“Meanwhile I’m over here butt naked on CNN”: A multiplatform discourse analysis of the Leslie Jones hack

Caitlin Lawson

Abstract


On August 24, 2016, comedienne Leslie Jones's personal website was hacked and flooded with sexist and racist imagery stolen largely from her personal accounts. This attack came on the heels of months of online abuse from trolls on Twitter, most recently lead by Breitbart editor Milo Yiannopoulos. Through a multiplatform discourse analysis of the Leslie Jones hack, this paper examines the connections between platform vulnerabilities and the vulnerabilities of women, as well as the links between the rise of the alt-right and the mainstreaming of racist, misogynistic trolling behaviors. Building on Whitney Phillips’s (2015) arguments about the connections between trolling and mainstream culture, this case study maps a moment when these subcultural behaviors were becoming more dominant and provides a microcosm through which to understand the interconnectedness between digital platforms, politics and Politics, race, and gender. Utilizing a qualitative interpretation of Jean Burgess and Ariadna Matamoros-Fernández’s (2016) multiplatform issue mapping, three key themes emerged: messages of support and affirmation; the need for intervention; and the connection between this incident, systemic racism and sexism, and the rise of the alt-right. Overall, the discourse around Leslie Jones’s hack evinces the mainstreaming of both policy discourse around online harassment and the supposedly subcultural trolling culture that frequently aligns with the alt-right. While other instances of online harassment have garnered significant media attention, the hatred toward Jones surfaced at a cultural and political tipping point, speaking to larger political divides within the United States.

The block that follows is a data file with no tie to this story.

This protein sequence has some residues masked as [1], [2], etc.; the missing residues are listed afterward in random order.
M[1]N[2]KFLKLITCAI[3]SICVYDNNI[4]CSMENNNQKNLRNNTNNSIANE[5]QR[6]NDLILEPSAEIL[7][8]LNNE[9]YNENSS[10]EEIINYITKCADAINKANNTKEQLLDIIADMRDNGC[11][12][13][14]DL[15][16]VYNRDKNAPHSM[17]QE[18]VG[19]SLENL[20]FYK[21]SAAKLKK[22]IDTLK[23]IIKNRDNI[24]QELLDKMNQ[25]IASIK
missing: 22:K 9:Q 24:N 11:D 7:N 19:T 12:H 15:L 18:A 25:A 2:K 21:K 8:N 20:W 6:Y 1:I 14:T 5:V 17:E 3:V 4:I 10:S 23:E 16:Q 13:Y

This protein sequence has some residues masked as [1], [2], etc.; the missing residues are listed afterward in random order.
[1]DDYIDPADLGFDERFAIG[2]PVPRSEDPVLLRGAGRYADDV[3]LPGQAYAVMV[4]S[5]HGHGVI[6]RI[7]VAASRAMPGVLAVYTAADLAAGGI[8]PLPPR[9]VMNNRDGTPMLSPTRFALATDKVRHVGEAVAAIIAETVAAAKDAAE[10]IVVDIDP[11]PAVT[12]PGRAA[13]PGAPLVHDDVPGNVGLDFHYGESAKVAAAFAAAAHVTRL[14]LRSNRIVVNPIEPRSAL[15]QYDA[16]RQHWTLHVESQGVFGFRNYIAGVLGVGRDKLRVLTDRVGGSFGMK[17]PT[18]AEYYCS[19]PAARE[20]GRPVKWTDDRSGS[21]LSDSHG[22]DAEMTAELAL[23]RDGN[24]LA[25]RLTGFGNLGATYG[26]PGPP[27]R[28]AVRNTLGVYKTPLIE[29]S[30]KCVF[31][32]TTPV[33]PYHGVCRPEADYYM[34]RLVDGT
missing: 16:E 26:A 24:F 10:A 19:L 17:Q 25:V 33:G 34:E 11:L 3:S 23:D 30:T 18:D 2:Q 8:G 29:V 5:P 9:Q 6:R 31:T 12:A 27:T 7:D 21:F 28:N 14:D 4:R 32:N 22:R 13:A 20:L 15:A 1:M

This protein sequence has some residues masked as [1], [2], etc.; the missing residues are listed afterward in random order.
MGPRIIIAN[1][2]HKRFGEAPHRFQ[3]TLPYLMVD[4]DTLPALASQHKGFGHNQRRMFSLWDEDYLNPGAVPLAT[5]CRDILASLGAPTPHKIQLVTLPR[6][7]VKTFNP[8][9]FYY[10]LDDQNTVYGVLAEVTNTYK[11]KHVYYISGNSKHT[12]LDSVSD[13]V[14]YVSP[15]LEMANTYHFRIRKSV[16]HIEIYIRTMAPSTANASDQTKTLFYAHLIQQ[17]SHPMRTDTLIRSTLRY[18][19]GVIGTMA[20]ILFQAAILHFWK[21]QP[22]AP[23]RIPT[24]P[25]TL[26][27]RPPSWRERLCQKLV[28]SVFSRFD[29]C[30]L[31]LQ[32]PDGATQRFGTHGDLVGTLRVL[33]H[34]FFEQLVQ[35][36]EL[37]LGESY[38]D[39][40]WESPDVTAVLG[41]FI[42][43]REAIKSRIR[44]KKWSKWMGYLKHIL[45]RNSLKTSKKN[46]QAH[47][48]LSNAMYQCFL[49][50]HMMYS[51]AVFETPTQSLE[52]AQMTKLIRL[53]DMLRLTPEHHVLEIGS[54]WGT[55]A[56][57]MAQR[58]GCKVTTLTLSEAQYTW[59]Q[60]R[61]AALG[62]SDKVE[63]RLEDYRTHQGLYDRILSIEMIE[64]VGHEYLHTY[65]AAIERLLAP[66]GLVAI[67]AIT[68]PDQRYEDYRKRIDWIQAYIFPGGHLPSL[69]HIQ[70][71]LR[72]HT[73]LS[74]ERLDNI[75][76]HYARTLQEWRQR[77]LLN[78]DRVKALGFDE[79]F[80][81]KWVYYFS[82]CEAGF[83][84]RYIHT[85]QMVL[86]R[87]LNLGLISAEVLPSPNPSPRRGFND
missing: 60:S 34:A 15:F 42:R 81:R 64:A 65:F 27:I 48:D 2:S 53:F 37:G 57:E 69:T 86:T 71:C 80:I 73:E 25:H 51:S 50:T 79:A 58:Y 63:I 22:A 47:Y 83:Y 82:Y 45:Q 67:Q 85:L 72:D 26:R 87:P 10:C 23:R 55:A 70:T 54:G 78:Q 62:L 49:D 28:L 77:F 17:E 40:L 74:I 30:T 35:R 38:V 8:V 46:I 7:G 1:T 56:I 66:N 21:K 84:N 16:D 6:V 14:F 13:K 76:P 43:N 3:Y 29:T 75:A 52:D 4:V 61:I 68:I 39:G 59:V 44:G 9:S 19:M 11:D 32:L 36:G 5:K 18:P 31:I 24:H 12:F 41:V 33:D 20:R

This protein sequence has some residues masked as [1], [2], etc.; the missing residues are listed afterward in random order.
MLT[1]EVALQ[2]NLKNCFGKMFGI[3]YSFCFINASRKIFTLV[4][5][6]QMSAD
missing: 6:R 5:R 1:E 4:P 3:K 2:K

Keywords


celebrity, critical discourse analysis, race, gender, sexuality

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